From The Pastor
Invitations come frequently. We get invited to all kinds of things: weddings, parties, graduation ceremonies, conferences, dinners, coffees, lunches. The list is pretty much endless. Occasionally an invitation can be a burden instead of a blessing. It is just one more thing on our calendar, one more gift to buy, one more time we have to get dressed up.
But most of the time, invitations bless us. They mean a great deal to us. Somebody is thinking about us. Somebody is glad we are part of their life. Somebody wants us to share something special with them. Somebody wants to get to know us.
Regardless of how an invitation is received, the event is important to the one who did the inviting. It says, “this is important to me and I want you to be part of it.” I am not talking about those invitations that go out in mass. “Come and take advantage of our end of the year sales event.” “Stop by and test drive this new car.” I am not talking about the flyers stuffed inside newspapers or mail addressed to “Occupant” or “current resident.” I am talking about real, personal invitations from people who have something important going on in their lives and want the people who are important to them to share it.
That is exactly why we should invite people to attend church with us. The Savior we worship and the church He has made us part of is important to us. Our genuine, personal invitation tells the people we invite, “this matters to me and you matter to me.”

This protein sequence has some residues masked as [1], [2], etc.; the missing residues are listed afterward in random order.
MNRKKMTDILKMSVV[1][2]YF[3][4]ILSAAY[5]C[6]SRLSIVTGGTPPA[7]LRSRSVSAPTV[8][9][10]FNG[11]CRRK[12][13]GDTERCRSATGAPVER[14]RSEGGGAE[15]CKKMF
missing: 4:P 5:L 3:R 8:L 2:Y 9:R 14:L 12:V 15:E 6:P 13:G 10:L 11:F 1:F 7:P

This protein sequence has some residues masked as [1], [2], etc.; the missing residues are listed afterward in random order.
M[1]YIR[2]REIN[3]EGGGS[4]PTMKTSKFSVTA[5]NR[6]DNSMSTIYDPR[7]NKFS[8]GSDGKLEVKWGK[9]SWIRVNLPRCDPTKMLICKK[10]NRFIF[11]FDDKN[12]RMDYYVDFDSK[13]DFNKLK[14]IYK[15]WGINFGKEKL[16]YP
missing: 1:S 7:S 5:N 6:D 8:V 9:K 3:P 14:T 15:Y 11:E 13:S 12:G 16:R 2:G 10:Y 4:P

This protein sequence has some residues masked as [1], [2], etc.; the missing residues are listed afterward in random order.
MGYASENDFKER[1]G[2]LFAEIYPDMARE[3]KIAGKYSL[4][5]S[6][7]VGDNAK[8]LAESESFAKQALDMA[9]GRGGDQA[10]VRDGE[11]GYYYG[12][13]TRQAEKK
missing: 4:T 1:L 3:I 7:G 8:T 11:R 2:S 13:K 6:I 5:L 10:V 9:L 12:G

A simple invitation to attend church is certainly not all it takes for someone to hear, believe and respond in faith to the gospel, but it is a great place to start. An invitation is not all it takes for someone disconnected from the church family to re-engage, but it is a great place to start. An invitation to someone who is looking for a church home is not all it takes for them to become part of the family, but it is a great place to start.
Every week, we are with people at ball fields, in offices and waiting rooms, and in classrooms. We meet them at convenience stores, live next to them in neighborhoods, and visit with them at social and civic events. They fix our cars, take our orders in restaurants, and take our money in our banks. Many of them have one thing in common. They would give church a try if someone thought it was important enough to ask.
Not all of them will accept your invitation, but what if just one does. What if that one finds a church home where they are loved and accepted? What if that one hears, believes and responds in faith to the gospel? Your simple invitation may be what the Holy Spirit uses in someone’s life.
Give it a try.
Bro. John Brock